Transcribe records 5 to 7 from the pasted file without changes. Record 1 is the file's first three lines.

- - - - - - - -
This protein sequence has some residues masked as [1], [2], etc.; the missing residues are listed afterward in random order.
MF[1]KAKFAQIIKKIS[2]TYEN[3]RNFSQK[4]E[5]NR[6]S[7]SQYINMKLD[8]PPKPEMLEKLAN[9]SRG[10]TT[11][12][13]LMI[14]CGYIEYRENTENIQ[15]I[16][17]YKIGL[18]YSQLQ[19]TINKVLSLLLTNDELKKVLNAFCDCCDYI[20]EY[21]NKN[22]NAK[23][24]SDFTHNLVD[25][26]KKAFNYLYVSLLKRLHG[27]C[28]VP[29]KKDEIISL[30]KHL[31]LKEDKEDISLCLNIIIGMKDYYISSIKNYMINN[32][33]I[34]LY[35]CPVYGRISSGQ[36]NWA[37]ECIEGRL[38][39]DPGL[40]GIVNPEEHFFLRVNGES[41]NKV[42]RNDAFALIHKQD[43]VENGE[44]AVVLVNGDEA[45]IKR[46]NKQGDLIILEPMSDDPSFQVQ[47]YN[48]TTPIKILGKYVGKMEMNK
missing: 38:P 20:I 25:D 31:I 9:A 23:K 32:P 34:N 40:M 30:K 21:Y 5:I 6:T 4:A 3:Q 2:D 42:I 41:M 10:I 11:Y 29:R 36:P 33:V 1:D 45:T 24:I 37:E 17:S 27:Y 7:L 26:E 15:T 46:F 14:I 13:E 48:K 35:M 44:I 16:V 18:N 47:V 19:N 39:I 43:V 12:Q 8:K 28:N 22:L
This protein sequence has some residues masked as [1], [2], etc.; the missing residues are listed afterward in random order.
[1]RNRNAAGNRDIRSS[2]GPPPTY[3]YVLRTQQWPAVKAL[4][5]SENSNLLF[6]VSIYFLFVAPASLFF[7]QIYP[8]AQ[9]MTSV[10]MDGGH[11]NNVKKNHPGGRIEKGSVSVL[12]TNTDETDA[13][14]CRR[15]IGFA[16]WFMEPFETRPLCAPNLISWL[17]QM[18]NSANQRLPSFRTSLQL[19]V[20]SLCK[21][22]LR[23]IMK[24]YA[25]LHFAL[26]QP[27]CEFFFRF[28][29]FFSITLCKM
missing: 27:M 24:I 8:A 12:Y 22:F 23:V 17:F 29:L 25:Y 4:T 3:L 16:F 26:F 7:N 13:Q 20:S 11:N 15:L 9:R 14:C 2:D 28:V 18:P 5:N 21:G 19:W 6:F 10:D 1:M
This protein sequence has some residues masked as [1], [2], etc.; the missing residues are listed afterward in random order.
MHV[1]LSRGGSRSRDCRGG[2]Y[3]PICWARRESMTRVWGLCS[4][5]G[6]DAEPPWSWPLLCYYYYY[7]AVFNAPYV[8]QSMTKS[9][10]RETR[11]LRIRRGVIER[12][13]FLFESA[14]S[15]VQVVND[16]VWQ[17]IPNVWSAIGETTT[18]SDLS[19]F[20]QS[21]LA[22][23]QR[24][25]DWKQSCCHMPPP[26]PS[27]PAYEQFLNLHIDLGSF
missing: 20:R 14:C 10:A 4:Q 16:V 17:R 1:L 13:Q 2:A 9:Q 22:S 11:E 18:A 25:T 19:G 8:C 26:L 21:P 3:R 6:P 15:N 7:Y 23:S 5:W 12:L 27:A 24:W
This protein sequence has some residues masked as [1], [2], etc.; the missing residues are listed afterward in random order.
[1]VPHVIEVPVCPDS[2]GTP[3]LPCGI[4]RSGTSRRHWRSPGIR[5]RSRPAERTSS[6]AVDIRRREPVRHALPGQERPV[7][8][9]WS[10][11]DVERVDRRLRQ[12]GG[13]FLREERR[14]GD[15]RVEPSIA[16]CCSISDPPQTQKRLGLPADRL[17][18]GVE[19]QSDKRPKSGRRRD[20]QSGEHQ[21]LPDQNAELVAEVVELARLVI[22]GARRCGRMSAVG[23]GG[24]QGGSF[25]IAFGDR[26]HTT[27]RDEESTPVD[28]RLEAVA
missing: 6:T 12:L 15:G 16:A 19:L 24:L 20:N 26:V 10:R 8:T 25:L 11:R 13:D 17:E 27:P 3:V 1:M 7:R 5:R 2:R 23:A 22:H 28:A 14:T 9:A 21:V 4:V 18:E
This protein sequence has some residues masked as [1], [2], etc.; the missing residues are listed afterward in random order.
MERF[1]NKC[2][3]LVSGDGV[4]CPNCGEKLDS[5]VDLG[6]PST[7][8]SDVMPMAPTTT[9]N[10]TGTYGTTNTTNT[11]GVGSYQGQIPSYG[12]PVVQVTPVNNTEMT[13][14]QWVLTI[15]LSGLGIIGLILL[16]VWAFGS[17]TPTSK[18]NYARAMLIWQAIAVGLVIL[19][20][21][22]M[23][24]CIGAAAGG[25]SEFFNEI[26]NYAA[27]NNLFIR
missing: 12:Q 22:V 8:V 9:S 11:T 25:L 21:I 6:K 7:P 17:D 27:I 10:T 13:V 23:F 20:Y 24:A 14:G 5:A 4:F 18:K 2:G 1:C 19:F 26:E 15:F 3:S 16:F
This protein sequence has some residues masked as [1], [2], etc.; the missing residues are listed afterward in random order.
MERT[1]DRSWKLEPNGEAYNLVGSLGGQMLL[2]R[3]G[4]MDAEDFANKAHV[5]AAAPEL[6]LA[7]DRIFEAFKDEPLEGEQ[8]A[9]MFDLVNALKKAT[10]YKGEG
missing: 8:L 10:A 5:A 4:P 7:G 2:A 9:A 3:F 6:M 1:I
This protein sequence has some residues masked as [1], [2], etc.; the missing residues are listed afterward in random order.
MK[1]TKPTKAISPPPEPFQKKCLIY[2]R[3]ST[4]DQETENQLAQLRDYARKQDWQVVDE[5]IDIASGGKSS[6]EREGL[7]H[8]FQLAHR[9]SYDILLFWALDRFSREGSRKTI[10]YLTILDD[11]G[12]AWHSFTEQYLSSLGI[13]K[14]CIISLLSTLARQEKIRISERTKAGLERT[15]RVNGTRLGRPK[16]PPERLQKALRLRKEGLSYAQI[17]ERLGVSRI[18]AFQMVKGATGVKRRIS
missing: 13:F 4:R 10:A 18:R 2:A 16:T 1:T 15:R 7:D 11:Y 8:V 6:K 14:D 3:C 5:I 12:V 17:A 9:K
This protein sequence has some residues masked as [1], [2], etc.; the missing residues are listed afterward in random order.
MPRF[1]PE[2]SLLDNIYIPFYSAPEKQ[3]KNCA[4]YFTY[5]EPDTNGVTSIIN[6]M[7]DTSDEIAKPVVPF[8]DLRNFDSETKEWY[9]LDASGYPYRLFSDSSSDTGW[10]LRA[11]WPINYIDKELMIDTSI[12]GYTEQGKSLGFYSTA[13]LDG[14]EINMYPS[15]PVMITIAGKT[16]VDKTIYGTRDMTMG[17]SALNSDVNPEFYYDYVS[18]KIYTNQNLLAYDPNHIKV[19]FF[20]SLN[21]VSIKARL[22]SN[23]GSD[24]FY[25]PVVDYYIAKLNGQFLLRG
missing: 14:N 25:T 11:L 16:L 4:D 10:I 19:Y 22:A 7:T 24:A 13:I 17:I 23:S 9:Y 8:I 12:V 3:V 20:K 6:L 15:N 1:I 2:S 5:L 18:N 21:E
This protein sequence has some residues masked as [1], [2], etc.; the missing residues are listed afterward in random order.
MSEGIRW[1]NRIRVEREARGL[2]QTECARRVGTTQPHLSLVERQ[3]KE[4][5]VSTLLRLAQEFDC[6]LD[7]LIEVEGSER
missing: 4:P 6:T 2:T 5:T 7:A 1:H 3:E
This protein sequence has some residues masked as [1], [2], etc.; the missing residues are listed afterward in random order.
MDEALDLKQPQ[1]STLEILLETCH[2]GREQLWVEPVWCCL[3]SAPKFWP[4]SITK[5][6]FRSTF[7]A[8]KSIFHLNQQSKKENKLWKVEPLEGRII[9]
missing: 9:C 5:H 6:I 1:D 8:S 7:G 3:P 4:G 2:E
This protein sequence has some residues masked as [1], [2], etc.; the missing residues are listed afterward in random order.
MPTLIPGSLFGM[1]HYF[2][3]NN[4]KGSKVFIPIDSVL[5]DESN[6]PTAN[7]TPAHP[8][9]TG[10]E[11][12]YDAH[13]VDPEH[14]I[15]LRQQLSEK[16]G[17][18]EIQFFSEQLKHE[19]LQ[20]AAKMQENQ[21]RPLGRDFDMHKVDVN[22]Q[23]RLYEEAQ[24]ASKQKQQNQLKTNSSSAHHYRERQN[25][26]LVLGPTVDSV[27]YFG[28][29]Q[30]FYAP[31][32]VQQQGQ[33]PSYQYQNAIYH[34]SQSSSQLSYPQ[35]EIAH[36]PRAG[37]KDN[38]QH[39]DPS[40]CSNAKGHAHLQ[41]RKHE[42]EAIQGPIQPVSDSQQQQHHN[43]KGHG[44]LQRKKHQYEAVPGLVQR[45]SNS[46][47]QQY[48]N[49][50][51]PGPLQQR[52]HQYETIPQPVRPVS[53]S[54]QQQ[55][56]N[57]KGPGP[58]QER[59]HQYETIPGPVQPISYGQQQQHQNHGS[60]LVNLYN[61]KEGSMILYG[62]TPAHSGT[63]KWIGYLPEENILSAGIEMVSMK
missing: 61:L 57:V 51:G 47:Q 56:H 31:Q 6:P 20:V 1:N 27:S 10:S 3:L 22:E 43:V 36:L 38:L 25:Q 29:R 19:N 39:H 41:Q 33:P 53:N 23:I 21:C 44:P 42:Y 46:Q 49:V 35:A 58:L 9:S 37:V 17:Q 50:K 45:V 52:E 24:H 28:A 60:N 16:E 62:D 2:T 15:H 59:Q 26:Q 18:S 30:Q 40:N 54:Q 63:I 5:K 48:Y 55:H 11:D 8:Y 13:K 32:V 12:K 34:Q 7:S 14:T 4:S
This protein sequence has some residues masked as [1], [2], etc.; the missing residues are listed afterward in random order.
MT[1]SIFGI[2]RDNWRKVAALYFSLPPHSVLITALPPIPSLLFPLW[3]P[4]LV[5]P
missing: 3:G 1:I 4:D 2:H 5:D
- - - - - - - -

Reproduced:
This protein sequence has some residues masked as [1], [2], etc.; the missing residues are listed afterward in random order.
MERF[1]NKC[2][3]LVSGDGV[4]CPNCGEKLDS[5]VDLG[6]PST[7][8]SDVMPMAPTTT[9]N[10]TGTYGTTNTTNT[11]GVGSYQGQIPSYG[12]PVVQVTPVNNTEMT[13][14]QWVLTI[15]LSGLGIIGLILL[16]VWAFGS[17]TPTSK[18]NYARAMLIWQAIAVGLVIL[19][20][21][22]M[23][24]CIGAAAGG[25]SEFFNEI[26]NYAA[27]NNLFIR
missing: 12:Q 22:V 8:V 9:S 11:T 25:L 21:I 6:K 7:P 17:D 27:I 10:T 13:V 23:F 20:Y 24:A 14:G 5:A 4:F 18:K 2:G 1:C 19:F 26:E 15:F 3:S 16:F
This protein sequence has some residues masked as [1], [2], etc.; the missing residues are listed afterward in random order.
MERT[1]DRSWKLEPNGEAYNLVGSLGGQMLL[2]R[3]G[4]MDAEDFANKAHV[5]AAAPEL[6]LA[7]DRIFEAFKDEPLEGEQ[8]A[9]MFDLVNALKKAT[10]YKGEG
missing: 8:L 10:A 5:A 4:P 7:G 2:A 9:A 3:F 6:M 1:I
This protein sequence has some residues masked as [1], [2], etc.; the missing residues are listed afterward in random order.
MK[1]TKPTKAISPPPEPFQKKCLIY[2]R[3]ST[4]DQETENQLAQLRDYARKQDWQVVDE[5]IDIASGGKSS[6]EREGL[7]H[8]FQLAHR[9]SYDILLFWALDRFSREGSRKTI[10]YLTILDD[11]G[12]AWHSFTEQYLSSLGI[13]K[14]CIISLLSTLARQEKIRISERTKAGLERT[15]RVNGTRLGRPK[16]PPERLQKALRLRKEGLSYAQI[17]ERLGVSRI[18]AFQMVKGATGVKRRIS
missing: 13:F 4:R 10:A 18:R 2:A 16:T 1:T 15:R 7:D 11:Y 8:V 6:K 14:D 3:C 5:I 12:V 17:A 9:K